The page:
A former Swedish ambassador to China went on trial on Friday in Stockholm, charged with overstepping the boundaries of her role by arranging what prosecutors said were secret back-room meetings over the fate of a detained Hong Kong bookseller who is a Swedish citizen.
The charges against the diplomat, Anna Lindstedt, relate to meetings she arranged without government approval at a Stockholm hotel in January 2019, between the daughter of the bookseller, Gui Minhai, and two businessmen who prosecutors say were representing Chinese state interests. The daughter has described the experience as “threatening,” and Sweden’s Ministry of Foreign Affairs later said it had no knowledge of the meetings.
Ms. Lindstedt is charged with “arbitrariness during negotiations with a foreign power,” an indictment that Hans Ihrman, the deputy chief public prosecutor at the national security unit, called “unprecedented in modern times.”
Ms. Lindstedt had denied the charge, and did not want to make any statements outside court proceedings, according to Swedish public radio. Her trial is expected to run for eight days.
Mr. Gui was one of five Hong Kong booksellers arrested by the Chinese authorities as they attempted to crack down on dissent in the Chinese territory and abroad. He was spirited way to China from Thailand in 2015 while at his vacation home, and accused by Chinese state news media outlets of publishing books that slurred Communist Party leaders.
Months after he vanished, he appeared on Chinese state television and confessed to a deadly, drunken car crash more than a decade earlier. After two years in detention, he was released but was forced to remain in China. In 2018, he disappeared again in dramatic fashion — snatched from a train bound for Beijing while accompanied by two Swedish diplomats. Earlier this year, the Chinese authorities said he had been sentenced to 10 years in prison on charges of providing intelligence overseas.
His family has had no news about him since February, and his case has strained relations between Sweden and China ever since.
Mr. Gui’s daughter, Angela Gui, has long been a vocal advocate for her father’s release. On Friday, reached by phone, she declined to comment further on the case. But she wrote on her blog in February 2019 about what she described as a “strange experience in Stockholm” the previous month.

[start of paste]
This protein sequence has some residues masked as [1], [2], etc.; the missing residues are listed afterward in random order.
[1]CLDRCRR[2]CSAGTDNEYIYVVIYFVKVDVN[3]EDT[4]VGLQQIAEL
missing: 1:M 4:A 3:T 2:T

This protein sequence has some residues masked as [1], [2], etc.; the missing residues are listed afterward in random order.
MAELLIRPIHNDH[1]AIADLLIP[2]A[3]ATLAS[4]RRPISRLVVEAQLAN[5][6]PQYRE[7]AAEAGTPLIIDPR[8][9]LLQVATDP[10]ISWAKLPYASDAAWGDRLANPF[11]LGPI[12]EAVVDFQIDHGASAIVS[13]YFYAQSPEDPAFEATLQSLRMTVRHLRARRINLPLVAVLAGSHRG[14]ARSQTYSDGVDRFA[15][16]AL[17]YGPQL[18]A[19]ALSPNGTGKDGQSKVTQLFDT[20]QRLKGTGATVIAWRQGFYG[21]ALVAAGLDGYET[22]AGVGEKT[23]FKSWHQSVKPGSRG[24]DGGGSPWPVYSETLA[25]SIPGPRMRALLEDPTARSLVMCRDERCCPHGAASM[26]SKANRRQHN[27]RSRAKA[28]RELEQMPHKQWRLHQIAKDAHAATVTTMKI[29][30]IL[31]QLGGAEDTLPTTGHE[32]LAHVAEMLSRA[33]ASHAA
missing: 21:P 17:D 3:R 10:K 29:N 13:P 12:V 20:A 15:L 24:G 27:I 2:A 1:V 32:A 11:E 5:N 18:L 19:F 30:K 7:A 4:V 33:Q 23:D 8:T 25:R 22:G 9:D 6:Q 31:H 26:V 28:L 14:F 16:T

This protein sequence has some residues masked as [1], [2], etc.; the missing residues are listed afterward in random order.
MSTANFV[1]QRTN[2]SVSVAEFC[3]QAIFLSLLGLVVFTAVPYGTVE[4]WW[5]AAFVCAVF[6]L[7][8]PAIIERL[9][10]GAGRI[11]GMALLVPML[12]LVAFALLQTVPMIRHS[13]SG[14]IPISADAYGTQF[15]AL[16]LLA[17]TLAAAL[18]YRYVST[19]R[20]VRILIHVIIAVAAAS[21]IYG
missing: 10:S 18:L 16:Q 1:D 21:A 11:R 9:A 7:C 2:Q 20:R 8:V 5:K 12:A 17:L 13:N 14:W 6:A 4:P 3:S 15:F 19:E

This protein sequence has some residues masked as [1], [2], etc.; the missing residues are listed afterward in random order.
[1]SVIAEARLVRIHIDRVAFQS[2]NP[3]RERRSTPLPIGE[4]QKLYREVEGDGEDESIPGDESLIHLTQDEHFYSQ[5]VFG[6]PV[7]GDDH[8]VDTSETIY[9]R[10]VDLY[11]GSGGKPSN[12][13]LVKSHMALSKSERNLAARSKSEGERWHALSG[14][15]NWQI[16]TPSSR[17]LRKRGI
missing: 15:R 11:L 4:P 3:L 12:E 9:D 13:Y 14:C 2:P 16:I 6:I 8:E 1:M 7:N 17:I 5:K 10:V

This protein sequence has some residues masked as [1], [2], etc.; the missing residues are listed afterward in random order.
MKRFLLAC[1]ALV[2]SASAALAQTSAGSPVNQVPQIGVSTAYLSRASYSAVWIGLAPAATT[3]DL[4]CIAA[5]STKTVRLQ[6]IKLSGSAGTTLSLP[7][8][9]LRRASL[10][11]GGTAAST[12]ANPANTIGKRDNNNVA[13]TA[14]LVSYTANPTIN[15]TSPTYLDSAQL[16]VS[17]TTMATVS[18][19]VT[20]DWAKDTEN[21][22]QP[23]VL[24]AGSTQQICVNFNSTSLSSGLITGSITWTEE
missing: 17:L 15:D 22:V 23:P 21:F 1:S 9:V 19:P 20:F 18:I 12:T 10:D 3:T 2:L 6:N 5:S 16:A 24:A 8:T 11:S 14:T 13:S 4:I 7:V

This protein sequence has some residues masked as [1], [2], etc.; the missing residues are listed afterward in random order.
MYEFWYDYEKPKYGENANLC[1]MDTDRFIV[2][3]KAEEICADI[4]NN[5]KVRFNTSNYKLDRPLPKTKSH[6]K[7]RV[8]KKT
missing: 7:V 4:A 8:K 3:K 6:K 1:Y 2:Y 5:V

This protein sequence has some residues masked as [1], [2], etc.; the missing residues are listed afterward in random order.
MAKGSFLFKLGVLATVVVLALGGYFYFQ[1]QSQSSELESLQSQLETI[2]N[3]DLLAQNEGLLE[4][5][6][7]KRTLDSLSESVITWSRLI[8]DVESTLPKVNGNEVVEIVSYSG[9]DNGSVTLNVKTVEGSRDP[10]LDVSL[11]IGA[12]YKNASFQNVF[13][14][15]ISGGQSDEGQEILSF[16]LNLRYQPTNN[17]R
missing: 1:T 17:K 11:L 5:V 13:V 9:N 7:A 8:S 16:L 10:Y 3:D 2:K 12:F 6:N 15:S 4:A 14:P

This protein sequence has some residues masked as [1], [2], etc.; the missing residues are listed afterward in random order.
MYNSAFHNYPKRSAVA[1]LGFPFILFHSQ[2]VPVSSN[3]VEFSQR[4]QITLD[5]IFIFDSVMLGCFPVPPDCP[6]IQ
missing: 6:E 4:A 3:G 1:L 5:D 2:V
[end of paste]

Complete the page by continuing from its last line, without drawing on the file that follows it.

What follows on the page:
Ms. Gui detailed what she said were a series of meetings with her, Ms. Lindstedt and the two businessmen who said they could help secure her father’s release from prison. The men instead pressured Ms. Gui to remain silent about her father’s case, according to her account.
“As I left Stockholm, I wondered how much of this the Swedish Ministry of Foreign Affairs was really aware of,” she wrote. “Nothing at all, it turns out.”
Ms. Gui said that when she called officials at the ministry the following week, “they told me they hadn’t had the slightest idea this whole affair was taking place” and hadn’t been informed that Ms. Lindstedt was back in Sweden.
When Ms. Lindstedt was charged in December 2019, Mr. Ihrman, the deputy chief public prosecutor, said in a statement that the former ambassador must adhere to “guidelines and instructions” from the government and had “exceeded her mandate and has therefore rendered herself criminally liable.”
Her defense has said that the businessmen had acted on their own behalf, had represented only their own interests and had aimed to do business with Sweden. But the prosecutor, Henrik Olin, told Swedish public radio that this did not rule out that the men had also been representing the interests of the Chinese state.
“We believe that their behavior and actions are completely in line with China’s interest,” Mr. Olin said.
The charges against Ms. Lindstedt could bring a maximum prison sentence of two years under the Swedish Penal Code if she is convicted.
Mr. Gui’s own case remains unresolved. When he was sentenced in February, the court in Ningbo, a city in eastern China, did not provide details about the accusations against him beyond a brief notice saying he had “undermined China’s national security and interests.”
The national government in Beijing often uses such accusations to target critics of the ruling Communist Party, and human rights activists said there was no evidence to indicate that Mr. Gui had broken the law.
Doriane Lau, a China researcher for Amnesty International, called the accusations against Mr. Gui “farcical, not to mention completely unsubstantiated.” She said the 10-year sentence was “deeply unjust” given Mr. Gui’s health issues, which include a neurological disorder. “The Chinese authorities must end their persecution of Gui Minhai and release him immediately and unconditionally,” she said.
The Chinese government has repeatedly argued that Mr. Gui is a Chinese citizen, saying that he applied to restore his citizenship in 2018 and implying that he would give up his Swedish citizenship.
“This case is no longer a topic between China and Sweden,” a spokesman for China’s embassy in Sweden said in February.